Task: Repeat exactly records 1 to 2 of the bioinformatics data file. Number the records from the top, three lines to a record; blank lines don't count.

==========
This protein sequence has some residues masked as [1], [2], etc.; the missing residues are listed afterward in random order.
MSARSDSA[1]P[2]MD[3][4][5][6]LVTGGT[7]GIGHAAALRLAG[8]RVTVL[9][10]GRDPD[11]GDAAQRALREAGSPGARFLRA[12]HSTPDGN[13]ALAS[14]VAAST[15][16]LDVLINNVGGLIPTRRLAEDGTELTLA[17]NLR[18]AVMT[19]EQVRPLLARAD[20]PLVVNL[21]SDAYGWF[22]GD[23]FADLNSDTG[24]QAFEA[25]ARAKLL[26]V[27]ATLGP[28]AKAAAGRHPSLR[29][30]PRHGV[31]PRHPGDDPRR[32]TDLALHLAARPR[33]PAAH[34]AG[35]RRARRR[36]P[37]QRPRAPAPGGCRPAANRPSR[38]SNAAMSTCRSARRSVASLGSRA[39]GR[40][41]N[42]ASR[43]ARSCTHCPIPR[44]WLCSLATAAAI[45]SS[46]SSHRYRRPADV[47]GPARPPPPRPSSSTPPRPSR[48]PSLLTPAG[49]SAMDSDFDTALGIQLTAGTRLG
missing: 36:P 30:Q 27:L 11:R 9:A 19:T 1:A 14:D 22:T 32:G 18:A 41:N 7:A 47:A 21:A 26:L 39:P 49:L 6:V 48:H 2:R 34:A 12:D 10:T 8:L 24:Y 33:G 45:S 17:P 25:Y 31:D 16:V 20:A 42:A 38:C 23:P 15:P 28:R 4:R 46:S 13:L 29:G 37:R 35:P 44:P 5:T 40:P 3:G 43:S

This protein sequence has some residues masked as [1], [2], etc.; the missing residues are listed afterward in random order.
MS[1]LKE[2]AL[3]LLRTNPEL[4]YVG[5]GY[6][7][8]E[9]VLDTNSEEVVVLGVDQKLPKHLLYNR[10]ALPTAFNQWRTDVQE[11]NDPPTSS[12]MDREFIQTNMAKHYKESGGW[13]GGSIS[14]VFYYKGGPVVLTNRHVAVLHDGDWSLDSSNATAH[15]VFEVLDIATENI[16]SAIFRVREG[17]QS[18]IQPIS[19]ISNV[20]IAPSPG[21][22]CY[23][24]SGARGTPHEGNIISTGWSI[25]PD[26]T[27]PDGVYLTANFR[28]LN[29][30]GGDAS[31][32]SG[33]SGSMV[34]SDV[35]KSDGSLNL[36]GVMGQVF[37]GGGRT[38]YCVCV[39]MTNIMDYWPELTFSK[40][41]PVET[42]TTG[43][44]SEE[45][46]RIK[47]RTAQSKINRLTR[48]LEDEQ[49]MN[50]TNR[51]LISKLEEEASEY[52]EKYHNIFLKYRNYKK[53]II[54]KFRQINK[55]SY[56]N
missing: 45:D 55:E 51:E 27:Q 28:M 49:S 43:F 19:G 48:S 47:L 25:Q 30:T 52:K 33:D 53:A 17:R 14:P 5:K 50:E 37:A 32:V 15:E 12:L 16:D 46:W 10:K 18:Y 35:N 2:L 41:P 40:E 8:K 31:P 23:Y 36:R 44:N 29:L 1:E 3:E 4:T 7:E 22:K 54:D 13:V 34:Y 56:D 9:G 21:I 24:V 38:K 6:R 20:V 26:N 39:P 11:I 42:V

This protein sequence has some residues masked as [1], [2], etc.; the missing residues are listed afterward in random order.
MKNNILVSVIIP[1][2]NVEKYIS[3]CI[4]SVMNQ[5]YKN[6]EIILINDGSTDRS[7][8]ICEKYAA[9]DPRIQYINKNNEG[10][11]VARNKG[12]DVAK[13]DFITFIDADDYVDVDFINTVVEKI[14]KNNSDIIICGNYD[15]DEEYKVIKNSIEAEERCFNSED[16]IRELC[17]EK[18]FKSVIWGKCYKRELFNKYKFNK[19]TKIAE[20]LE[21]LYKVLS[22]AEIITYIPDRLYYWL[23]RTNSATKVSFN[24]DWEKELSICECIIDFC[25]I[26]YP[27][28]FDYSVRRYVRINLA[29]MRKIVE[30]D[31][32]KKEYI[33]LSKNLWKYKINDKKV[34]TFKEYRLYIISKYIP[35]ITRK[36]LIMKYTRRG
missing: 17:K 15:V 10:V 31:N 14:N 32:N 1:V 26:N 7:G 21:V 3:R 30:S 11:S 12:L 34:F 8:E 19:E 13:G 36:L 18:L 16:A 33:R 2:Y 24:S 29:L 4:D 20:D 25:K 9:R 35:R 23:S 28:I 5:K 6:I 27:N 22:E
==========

This protein sequence has some residues masked as [1], [2], etc.; the missing residues are listed afterward in random order.
MSARSDSA[1]P[2]MD[3][4][5][6]LVTGGT[7]GIGHAAALRLAG[8]RVTVL[9][10]GRDPD[11]GDAAQRALREAGSPGARFLRA[12]HSTPDGN[13]ALAS[14]VAAST[15][16]LDVLINNVGGLIPTRRLAEDGTELTLA[17]NLR[18]AVMT[19]EQVRPLLARAD[20]PLVVNL[21]SDAYGWF[22]GD[23]FADLNSDTG[24]QAFEA[25]ARAKLL[26]V[27]ATLGP[28]AKAAAGRHPSLR[29][30]PRHGV[31]PRHPGDDPRR[32]TDLALHLAARPR[33]PAAH[34]AG[35]RRARRR[36]P[37]QRPRAPAPGGCRPAANRPSR[38]SNAAMSTCRSARRSVASLGSRA[39]GR[40][41]N[42]ASR[43]ARSCTHCPIPR[44]WLCSLATAAAI[45]SS[46]SSHRYRRPADV[47]GPARPPPPRPSSSTPPRPSR[48]PSLLTPAG[49]SAMDSDFDTALGIQLTAGTRLG
missing: 36:P 30:Q 27:L 11:R 9:A 19:T 1:A 14:D 22:T 32:G 18:A 41:N 7:A 47:A 21:A 26:L 39:P 49:L 6:V 48:H 2:R 34:A 12:D 10:T 8:L 24:Y 33:G 45:S 17:P 25:Y 31:D 16:V 20:A 42:A 38:C 23:P 15:P 28:R 4:R 46:S 13:L 29:G 37:R 35:P 44:P 5:T 40:P 3:G 43:S

This protein sequence has some residues masked as [1], [2], etc.; the missing residues are listed afterward in random order.
MS[1]LKE[2]AL[3]LLRTNPEL[4]YVG[5]GY[6][7][8]E[9]VLDTNSEEVVVLGVDQKLPKHLLYNR[10]ALPTAFNQWRTDVQE[11]NDPPTSS[12]MDREFIQTNMAKHYKESGGW[13]GGSIS[14]VFYYKGGPVVLTNRHVAVLHDGDWSLDSSNATAH[15]VFEVLDIATENI[16]SAIFRVREG[17]QS[18]IQPIS[19]ISNV[20]IAPSPG[21][22]CY[23][24]SGARGTPHEGNIISTGWSI[25]PD[26]T[27]PDGVYLTANFR[28]LN[29][30]GGDAS[31][32]SG[33]SGSMV[34]SDV[35]KSDGSLNL[36]GVMGQVF[37]GGGRT[38]YCVCV[39]MTNIMDYWPELTFSK[40][41]PVET[42]TTG[43][44]SEE[45][46]RIK[47]RTAQSKINRLTR[48]LEDEQ[49]MN[50]TNR[51]LISKLEEEASEY[52]EKYHNIFLKYRNYKK[53]II[54]KFRQINK[55]SY[56]N
missing: 45:D 55:E 51:E 27:Q 28:M 49:S 43:F 19:G 48:S 47:L 25:Q 30:T 52:K 33:D 53:A 17:R 14:P 5:K 50:E 37:A 32:V 15:E 12:L 16:D 46:W 10:K 18:Y 35:N 2:L 41:P 40:E 8:K 31:P 23:Y 36:R 44:N 29:L 1:E 3:E 4:T 7:E 22:K 54:D 13:V 34:Y 56:D 9:G 21:I 24:V 38:K 6:R 20:V 26:N 39:P 11:I 42:V